The Samsung Galaxy S9 / S9 + can not record 4K videos at 60 frames per second as long as the iPhone X.
The Samsung Galaxy S9 / S9 + can not record 4K videos at 60 frames per second as long as the iPhone X.

Image: lili sams / mashable

We now have proof that apps consume less battery power when using darker colors such as black and gray.

At a recent Android Dev Summit session (via SlashGear), Google has shown what we've long suspected: The colors used in apps directly affect the battery life of the smartphone, and whiter or lighter colors have a stronger impact.

With an original pixel phone Google tested various ways in which the phone affects the battery life. The brightness was of course one of the most obvious factors. Everyone knows that the brighter the screen is set, the faster the battery is used up.

However, the most informative news from the session concerns the use of color. As many of us techies know, already familiar with the technicalities of a telephone display, turning on the night mode (if any) on the phone helps to extend battery life.

However, this is not so noticeable on phones with LCD screens, where the entire display is backlit, but the energy savings for cell phones with OLED displays (eg Samsung phones, pixels, iPhone X, XS, XS Max, etc.) considerably higher.

This is because OLED screens are not illuminated like LCDs and all pixels are illuminated by a uniform brightness. Instead, every pixel in an OLED display has an on and off status. Therefore, the pixel only turns on and consumes power if it is not a color other than black. A black pixel is "off", which is why blacks are so deep compared to LCDs on OLEDs because they are not lit.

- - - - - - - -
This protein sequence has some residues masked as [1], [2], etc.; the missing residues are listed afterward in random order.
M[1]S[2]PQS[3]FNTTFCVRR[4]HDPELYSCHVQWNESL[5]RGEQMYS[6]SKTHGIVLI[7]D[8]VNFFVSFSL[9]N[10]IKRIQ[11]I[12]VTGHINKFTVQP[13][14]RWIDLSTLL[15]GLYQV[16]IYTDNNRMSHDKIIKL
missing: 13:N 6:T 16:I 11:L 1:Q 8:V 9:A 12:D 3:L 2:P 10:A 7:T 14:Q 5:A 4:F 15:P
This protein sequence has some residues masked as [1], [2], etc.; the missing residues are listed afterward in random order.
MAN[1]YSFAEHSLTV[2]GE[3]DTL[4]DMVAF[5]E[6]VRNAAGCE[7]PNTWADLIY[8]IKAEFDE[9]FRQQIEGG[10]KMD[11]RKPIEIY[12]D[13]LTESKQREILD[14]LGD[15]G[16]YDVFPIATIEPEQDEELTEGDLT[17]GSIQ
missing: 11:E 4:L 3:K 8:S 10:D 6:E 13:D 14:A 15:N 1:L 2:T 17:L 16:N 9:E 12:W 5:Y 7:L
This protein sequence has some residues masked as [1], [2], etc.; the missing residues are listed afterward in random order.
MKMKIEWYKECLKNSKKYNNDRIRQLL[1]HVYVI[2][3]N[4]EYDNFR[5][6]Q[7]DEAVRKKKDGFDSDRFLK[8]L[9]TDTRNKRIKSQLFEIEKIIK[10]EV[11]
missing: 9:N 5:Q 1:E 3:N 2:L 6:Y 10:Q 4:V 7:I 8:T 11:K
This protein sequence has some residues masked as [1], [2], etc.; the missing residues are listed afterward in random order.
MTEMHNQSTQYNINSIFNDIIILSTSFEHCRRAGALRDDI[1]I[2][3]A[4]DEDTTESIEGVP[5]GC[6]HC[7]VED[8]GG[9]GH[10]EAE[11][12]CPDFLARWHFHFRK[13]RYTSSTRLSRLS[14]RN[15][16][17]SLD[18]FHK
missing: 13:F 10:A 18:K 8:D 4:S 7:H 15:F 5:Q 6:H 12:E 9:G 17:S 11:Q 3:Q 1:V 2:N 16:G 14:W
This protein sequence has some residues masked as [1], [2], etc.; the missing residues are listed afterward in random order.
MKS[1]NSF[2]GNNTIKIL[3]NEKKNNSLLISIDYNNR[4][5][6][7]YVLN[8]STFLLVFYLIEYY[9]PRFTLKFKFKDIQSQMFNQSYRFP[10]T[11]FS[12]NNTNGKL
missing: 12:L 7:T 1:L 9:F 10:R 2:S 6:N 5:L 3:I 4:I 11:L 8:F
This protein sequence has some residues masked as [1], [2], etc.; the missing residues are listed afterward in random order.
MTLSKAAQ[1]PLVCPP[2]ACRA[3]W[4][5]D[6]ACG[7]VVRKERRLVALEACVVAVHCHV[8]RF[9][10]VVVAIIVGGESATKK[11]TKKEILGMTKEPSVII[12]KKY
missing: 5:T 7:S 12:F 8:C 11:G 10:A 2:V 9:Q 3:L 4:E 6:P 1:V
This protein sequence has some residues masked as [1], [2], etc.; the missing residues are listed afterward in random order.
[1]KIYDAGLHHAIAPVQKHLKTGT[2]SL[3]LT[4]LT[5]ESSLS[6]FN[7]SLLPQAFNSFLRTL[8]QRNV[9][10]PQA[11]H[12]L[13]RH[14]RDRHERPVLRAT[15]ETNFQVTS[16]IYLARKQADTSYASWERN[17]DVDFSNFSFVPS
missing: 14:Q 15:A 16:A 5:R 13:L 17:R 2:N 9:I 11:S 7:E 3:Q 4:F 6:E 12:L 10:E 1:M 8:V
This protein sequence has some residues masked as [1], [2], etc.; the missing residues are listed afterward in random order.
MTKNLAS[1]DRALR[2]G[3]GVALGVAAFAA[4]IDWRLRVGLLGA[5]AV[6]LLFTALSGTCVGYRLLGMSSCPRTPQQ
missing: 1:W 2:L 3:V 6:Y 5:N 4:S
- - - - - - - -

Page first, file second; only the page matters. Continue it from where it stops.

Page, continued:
So it should come as no surprise that apps that switch to night / dark mode, often using more black or dark gray, reduce the rate at which the phone's battery discharges.

I recommend switching to night mode (if available), not just because your phone lasts longer, but because it's more pleasing to the eyes. Twitter with a dark theme is less dazzling than a mostly white tag theme, especially if you look at it in the dark or in places that are not bright (like bars, restaurants, etc.).

However, Google has not helped maintain battery life on Android through the material design review of all its apps. In an attempt to create a consistent and modern flat user interface for all apps and services, the developers of Android apps went overboard with the white "negative space". As a result, their apps consume more power than they need.

Take away is easy for Google and Android app developers: use more black and darker colors. It's good to save energy and Dark mode looks much better in my opinion.

Can we please get a real Dark mode for iOS?

Can we please get a real Dark mode for iOS?

Image: lili sams / mashable

But not only Android phones can benefit from black apps. iOS developers should do this as well. With the iPhone X, XS and XS Max, which use all OLED screens, it is possible to create good-looking apps that are also suitable for battery life.

As someone who uses dark mode in apps like Twitter and Apollo whenever possible, and uses a black wallpaper on my homescreen, I'm always looking for apps that love aesthetics. Now there is proof that the battery is actually being extended. There are even more reasons to choose Dark mode as an option.

If Apple takes its steps with the Dark Mode in the standard iOS apps, this will encourage other app developers to follow suit. Apple has already taken small steps with the Dark Mode on MacOS Mojave and it's gorgeous.

It's time for the company to do the same with iOS. I've always found it strange that some iOS apps are dark (eg clock, clock, compass, activity, calculator), but others are not. Maybe Apple can finally run all apps in Dark mode in iOS 13. If there's something iOS 13 should have, that's it.

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